Detective Beckwith: Did Hoyt come into the house at night?

Mackenzie Collins: No, because if he did, he'd be on camera. Under Glass is about college life, not Hoyt's life.

Detective Magee: Have you ever been in Hoyt's shed?

Mackenzie Collins: I've looked in it before. It's super techy, which is not really something I'm into.

Detective Beckwith: Do you have any outside employment?

Mackenzie Collins: No, it's school or Under Glass for me. I have to keep my grades up to keep my scholarship. Under Glass was good for me since Hoyt pays me, and I didn't have to pay rent to live here. The house is close to the University, so everything was great. Now, if Under Glass closes, I don't know what I'll do.

Detective Magee: Well, you could get a job that doesn't involve taking your clothes off for the internet.

Mackenzie Collins: Yeah, because working the Ole Miss dining service is so much more glamorous and life-fulfilling. Anyway, we're not strippers. We aren't running nudie cams here.

Detective Magee: I was under the impression that the cameras were always on and recording.

Mackenzie Collins: Yeah, but all the housemates know where they are. I have little tricks so that the cameras don't get me much. Well-placed towels, strategically arranged furniture, and the total lack of a boyfriend worked for me.

Detective Magee: Hmm, seems like your boss wouldn't approve of that.

Mackenzie Collins: No, Hoyt encouraged me to stay coy. He said it was part of my nature and, anyway, he said the internet subscribers were always wanting "more Kenzie," so Hoyt kept the tease in to keep me what he called "semi-forbidden fruit."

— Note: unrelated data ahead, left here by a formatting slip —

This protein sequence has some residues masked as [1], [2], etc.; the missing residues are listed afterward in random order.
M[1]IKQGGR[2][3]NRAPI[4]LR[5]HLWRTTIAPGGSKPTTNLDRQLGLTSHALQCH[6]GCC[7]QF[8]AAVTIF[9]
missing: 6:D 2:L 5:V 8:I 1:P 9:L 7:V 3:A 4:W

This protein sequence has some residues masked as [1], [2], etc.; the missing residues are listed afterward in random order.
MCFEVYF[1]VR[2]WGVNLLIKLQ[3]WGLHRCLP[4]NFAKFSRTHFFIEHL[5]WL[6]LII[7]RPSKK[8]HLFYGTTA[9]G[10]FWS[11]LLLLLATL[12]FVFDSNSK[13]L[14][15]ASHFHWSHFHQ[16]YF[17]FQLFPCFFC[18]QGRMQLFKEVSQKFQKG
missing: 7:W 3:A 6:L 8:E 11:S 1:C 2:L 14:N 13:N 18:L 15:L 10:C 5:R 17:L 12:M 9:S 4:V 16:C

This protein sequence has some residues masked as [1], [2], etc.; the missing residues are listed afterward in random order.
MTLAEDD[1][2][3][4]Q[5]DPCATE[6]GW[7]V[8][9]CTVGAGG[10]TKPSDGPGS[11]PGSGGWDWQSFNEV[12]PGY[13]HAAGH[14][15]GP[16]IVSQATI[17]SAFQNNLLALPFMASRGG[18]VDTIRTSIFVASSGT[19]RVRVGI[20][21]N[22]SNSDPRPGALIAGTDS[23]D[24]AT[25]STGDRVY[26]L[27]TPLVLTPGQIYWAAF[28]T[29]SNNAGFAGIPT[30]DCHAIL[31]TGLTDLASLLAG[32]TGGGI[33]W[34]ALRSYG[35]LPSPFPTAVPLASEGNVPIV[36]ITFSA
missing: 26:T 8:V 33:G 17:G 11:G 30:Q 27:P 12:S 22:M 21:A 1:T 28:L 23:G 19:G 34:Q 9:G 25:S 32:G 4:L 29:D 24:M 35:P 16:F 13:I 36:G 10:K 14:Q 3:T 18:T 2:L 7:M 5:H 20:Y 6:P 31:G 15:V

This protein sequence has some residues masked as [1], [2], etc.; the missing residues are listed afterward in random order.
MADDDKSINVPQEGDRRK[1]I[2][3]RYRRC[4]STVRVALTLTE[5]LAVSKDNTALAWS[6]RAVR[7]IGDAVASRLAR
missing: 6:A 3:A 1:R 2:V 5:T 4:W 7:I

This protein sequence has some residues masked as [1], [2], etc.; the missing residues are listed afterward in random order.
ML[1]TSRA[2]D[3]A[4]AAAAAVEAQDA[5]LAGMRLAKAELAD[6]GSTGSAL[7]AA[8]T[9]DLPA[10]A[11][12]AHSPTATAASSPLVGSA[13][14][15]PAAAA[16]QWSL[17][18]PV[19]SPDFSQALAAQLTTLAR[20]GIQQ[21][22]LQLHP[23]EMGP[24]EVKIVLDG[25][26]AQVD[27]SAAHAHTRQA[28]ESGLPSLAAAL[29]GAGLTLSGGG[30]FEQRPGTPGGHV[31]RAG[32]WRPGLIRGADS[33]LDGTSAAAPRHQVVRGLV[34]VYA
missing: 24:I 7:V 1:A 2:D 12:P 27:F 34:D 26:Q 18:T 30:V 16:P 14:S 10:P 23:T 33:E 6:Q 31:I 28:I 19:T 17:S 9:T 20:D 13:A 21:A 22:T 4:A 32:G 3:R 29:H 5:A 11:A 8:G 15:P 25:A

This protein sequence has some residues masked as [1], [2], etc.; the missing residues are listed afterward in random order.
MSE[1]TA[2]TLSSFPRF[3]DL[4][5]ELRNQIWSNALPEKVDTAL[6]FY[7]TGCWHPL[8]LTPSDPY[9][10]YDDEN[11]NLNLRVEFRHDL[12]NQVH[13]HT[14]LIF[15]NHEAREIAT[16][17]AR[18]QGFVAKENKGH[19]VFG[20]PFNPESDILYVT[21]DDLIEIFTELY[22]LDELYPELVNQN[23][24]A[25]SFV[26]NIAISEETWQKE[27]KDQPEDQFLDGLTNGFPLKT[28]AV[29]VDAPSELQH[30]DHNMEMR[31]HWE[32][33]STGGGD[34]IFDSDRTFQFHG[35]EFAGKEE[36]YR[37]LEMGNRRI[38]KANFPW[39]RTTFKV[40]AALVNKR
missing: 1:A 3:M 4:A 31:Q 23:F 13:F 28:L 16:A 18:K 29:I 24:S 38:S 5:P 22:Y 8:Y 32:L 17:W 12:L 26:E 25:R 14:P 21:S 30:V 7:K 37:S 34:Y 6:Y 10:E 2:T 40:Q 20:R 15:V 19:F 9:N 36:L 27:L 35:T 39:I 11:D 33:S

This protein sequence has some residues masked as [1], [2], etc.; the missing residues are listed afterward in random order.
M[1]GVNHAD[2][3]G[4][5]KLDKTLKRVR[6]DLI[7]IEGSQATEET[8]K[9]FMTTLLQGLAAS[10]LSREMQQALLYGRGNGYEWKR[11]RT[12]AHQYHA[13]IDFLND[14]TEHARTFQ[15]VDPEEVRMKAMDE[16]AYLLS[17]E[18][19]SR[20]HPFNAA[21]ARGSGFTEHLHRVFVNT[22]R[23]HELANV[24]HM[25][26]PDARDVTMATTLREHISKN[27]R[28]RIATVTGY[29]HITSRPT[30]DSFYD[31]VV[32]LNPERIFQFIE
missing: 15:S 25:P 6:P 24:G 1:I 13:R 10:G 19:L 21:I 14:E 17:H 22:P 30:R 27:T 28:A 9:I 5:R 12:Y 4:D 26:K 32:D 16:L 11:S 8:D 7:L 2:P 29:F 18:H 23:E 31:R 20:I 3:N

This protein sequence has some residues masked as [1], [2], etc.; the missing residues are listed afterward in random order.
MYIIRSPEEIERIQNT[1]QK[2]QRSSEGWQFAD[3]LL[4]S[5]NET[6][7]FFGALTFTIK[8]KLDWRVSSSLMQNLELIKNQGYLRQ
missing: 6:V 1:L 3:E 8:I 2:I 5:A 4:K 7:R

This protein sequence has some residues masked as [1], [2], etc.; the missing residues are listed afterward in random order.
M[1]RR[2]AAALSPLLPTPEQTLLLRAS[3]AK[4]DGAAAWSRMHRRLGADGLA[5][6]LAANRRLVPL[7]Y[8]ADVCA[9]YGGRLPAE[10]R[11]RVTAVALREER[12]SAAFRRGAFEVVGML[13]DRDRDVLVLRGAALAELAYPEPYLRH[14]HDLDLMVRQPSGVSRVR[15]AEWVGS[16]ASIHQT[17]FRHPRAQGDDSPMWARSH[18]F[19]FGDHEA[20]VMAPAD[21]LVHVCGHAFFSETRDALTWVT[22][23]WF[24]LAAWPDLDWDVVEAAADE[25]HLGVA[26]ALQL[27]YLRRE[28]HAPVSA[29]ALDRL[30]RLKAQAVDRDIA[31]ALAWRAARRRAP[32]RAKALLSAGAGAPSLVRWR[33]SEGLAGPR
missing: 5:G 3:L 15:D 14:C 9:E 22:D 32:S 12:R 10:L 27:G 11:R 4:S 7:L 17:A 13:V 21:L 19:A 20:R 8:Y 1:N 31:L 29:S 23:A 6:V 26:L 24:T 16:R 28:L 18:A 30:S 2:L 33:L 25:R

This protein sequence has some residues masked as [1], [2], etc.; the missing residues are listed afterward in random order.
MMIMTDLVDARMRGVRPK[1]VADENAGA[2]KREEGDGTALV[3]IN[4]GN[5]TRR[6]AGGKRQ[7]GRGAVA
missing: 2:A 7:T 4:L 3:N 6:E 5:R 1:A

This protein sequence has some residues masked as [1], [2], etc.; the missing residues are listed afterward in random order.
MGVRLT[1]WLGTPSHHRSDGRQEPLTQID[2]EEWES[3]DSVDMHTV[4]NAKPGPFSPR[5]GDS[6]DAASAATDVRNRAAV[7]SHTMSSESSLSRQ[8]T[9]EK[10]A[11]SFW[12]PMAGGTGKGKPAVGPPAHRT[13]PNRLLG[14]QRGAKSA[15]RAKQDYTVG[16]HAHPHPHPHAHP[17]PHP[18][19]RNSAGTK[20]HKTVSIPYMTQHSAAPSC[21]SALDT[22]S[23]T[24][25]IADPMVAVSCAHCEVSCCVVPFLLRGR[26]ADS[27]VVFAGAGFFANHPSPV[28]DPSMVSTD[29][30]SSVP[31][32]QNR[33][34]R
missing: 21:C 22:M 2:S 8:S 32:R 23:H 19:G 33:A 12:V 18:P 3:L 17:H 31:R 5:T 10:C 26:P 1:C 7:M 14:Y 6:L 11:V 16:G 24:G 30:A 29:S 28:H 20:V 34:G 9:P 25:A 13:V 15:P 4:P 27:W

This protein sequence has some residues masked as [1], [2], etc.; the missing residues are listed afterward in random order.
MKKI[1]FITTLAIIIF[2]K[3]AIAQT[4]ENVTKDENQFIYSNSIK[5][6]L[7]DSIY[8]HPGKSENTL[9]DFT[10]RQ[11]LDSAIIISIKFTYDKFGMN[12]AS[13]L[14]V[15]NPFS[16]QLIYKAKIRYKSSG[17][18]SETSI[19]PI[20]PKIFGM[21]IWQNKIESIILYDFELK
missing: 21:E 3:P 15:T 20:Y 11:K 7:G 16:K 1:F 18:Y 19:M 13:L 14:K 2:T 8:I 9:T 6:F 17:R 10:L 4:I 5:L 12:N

Detective Beckwith: Who would you say were Hoyt's enemies, if he had any?

Mackenzie Collins: Oh, he had enemies, that's for sure.

Detective Beckwith: Who's at the top of the list?

Mackenzie Collins: Ben Morgan and the Concerned Oxford Parents group. They picket us constantly. They call themselves God-fearing but label us "whores" and "home-wreckers" and all kinds of horrible things. They're happiest if and when we cry, so I try to ignore them until I get into the house and let Tanya take care of them. I don't know what their problem is. None of them are watching the internet stream, so why would they care?

Detective Magee: Did Hoyt have other enemies?

Mackenzie Collins: I doubt Ole Miss thinks we're great for their reputation.

Detective Magee: Who else?

Mackenzie Collins: The city council, but that was political, not personal.

Detective Beckwith: What do you mean?

Mackenzie Collins: There were zoning issues with the shed out back. It was before I started working at Under Glass. Hoyt was still mad about how much wrangling it took to get the littlest thing from the council. I guess Hoyt was more mad at them than they were at him.

Detective Beckwith: Did Hoyt ever mention anyone on the council in particular?

Mackenzie Collins: No. He was harboring a grudge against them all.

Detective Magee: What about your housemates? Any of them have a problem with Hoyt?

Mackenzie Collins: Not right now, that I know of. I guess you'll ask them anyway.

Detective Magee: That's the job.

Mackenzie Collins: I don't really have any good reason why someone would do this to Hoyt. I mean, people didn't like that there's some nudity on his livestream, but still, it seems irrational to kill someone because of it. We have way less nudity than something like "Game of Thrones," but I never heard of anyone killing off HBO execs.

Detective Beckwith: Maybe it goes deeper than that, Kenzie.

Mackenzie Collins: What do you mean?

Detective Beckwith: Maybe Hoyt had more "forbidden fruit." Someone had a reason to kill him, whether it was a good reason or not. Can you think of any other people we should talk to who would have information about Hoyt's death?

Mackenzie Collins: I really don't know of anyone.

Detective Magee: Okay, Kenzie, thanks for talking with us. If we need to revisit this conversation, we'll contact you, all right?

Mackenzie Collins: All right.

Interview ended – 8:42 p.m.